A hunter’s tree stand on the Highland Crossing Trail during a late April snowfall

A hunter’s tree stand on the Highland Crossing Trail during a late April snowfall

[The hunter’s tree stand on the Highland Crossing Trail in Brighton, 4/21/21, 10:39am All photos by David Kramer except where indicated. See entire Highland Crossing Series at end]

The Highland Crossing Trail series begin with an early March snowfall in 2020, On the Highland Crossing Trail in Brighton after an early March snowfall. [ENTIRE SERIES AT END]

Today, the series continues with a late April wettish snowfall and two lonely hunter’s tree stands. While awaiting the storm, I took photos of the platforms I had noticed before, one looking like it could still support a hunter, the other aged and dilapidated. I also saw a family of deer: a buck, a doe and one fawn.

4/20/21 The hunter’s tree stand that appears to be usable and two adult deer near the stand [Photos: David Kramer, 2:02pm and 2:17pm] See Tracking the prints of a deer on the Highland Crossing in Brighton

Near the stand, the deer were rustling in the woods. As I moved to photograph, they quickly bounded from sight. Having never hunted, I was struck by how difficult it must be to track deer on foot, pushing back twigs to get a better view, my plodding feet slowed by mud.

I imagined a hunter in the stand, sitting motionless like a still zen master, waiting quietly, then waiting more. In our short attention span civilization, I doubt I have such patience.  I thought of past generations of deer who learned to avoid camouflaged lumpy figures high in the boughs of a tree.  No longer prey, for these deer today, the old stand — its black color blending with the dark brown of the tree trunk — may not even register in their animal consciousness.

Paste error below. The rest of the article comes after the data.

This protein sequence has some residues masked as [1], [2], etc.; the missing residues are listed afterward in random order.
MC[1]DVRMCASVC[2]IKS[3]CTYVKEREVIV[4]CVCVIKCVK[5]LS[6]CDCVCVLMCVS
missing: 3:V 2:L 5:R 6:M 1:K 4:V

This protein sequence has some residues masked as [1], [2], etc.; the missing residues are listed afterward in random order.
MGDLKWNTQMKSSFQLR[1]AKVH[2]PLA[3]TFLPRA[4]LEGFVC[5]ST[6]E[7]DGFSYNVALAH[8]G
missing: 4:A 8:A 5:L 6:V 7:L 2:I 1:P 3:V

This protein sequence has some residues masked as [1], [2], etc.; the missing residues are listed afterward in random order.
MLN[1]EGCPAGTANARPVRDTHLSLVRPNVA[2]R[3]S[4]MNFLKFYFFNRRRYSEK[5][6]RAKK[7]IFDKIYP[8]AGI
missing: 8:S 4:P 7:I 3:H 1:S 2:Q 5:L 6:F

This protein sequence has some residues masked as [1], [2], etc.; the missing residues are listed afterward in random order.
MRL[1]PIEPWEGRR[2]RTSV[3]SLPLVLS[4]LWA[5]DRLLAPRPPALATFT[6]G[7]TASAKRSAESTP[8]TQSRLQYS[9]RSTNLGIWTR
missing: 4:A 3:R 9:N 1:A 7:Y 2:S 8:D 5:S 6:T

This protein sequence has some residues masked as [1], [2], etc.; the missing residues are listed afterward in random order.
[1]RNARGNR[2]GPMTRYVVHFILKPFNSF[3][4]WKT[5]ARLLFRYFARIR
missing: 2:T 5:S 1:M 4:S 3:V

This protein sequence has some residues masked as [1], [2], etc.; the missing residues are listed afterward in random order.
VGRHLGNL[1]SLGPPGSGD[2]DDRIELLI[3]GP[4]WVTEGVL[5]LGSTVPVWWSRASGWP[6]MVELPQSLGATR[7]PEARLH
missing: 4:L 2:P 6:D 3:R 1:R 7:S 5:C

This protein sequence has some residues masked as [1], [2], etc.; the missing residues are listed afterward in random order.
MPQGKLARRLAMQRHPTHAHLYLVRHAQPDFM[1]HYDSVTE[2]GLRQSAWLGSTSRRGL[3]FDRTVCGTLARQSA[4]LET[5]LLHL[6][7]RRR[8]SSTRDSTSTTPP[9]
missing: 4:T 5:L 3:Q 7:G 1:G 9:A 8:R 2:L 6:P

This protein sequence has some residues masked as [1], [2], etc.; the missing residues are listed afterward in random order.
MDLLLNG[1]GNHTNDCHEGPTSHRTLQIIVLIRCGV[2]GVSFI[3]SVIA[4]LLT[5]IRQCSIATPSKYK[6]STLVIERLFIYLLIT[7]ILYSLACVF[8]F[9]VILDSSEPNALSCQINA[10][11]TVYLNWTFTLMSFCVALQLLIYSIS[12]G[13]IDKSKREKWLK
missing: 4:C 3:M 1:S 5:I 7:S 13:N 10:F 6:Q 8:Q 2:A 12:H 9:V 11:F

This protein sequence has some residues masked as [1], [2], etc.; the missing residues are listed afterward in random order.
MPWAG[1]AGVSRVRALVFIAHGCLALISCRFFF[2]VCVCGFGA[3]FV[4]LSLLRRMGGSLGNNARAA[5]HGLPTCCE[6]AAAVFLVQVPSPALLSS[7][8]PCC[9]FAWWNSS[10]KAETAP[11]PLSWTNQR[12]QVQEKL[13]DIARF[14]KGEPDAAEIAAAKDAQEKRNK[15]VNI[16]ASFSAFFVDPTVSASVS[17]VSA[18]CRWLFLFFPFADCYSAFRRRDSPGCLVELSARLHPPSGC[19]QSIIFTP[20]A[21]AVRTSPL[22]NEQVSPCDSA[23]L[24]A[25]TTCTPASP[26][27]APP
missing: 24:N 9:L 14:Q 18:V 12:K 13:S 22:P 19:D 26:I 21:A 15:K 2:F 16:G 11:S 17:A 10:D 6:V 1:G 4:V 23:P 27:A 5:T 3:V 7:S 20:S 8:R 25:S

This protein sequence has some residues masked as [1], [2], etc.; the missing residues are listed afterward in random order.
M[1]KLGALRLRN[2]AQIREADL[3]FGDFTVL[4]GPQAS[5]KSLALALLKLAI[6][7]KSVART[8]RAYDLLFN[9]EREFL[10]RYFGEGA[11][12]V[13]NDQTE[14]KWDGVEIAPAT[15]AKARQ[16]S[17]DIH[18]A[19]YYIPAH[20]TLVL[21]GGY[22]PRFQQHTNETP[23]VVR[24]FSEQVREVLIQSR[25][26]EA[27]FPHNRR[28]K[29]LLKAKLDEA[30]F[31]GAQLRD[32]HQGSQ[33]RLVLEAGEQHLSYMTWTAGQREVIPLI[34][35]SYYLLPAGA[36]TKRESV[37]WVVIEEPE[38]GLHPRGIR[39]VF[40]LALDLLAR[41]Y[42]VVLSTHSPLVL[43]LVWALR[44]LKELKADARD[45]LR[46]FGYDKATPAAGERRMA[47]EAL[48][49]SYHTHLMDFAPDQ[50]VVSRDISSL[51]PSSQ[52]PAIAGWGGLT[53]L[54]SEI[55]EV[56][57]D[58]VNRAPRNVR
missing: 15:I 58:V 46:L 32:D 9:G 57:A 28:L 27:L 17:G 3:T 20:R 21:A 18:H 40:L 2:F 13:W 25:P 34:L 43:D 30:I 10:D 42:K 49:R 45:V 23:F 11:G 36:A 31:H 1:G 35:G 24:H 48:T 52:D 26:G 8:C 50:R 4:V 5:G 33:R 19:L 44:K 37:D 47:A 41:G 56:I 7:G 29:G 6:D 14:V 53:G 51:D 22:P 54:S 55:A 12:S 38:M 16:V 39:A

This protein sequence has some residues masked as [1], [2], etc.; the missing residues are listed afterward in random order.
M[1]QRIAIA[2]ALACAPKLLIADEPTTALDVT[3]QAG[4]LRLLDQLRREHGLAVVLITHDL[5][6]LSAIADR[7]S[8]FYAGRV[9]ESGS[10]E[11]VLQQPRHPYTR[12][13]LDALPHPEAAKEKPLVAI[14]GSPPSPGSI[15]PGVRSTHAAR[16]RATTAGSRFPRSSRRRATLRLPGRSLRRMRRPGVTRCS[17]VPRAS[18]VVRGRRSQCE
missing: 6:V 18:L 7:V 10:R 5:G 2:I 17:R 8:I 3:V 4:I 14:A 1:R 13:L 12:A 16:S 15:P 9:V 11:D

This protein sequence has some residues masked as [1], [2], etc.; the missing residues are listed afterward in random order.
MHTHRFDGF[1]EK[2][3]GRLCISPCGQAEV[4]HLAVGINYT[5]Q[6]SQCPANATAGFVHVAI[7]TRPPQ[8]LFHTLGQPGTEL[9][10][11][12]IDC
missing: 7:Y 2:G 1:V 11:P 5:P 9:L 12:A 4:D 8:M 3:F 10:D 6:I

4/20/21 David Kramer with long stick pointing to stand [Photo: Dean Tucker 2:05pm] and wood planks apparently part of an older stand [Photo: David 11:01am] See Before and after the (disappointing) Déluge at the Highland Crossing

At the stand, I marvelled at how far up the seat was placed: a king’s throne looking down on his subjects. Naively, I’d contemplated sitting in the perch, but immediately determined the climber’s skill involved was well beyond my ken. Nearby was a remnant of an older, rickety wood stand that looked as dangerous for a man as for his prey below.

Most likely, the hard plastic or aluminum platform has not been used in many years. In 1996, the Town of Brighton amended its code to bar crossbows and firearms in prohibited areas:

No person shall, except in justifiable self-defense and when reasonably necessary for the protection of life, fire or discharge any rifle, shotgun, air rifle, crossbow, air pistol, slingshot, firearm, as defined in § 265.00 of the Penal Law, or similar projectile device within the boundaries of the Town of Brighton. (Chapter 70 Firearms)

4/21/21 Elmwood Ave entrance to the Highland Crossing Trail No Hunting; the Elmwood Ave entrance to the Brickyard Trail lists similar prohibitions against firearms and other dangerous weapons or instruments

A sign at the entrance to the Trail clearly states, No Hunting 

Someday, the effects of snow and ice may finally topple the tree stand. Or, to be on the safe side, at some point the Town of Brighton might remove the relic, unnoticed by the deer and wild turkey.

This morning, I felt like the hunter I’ve never been, waking early, monitoring the weather forecast, anticipating that snow would make for easier to track animal footprints, and brewing a thermos of strong coffee.

The winter advisory more or less lived up to its hype, although the Channel 13 weatherman overreached when advising we lay down salt and put gas in our snowblowers. The snow was invigorating as a late April relative rarity.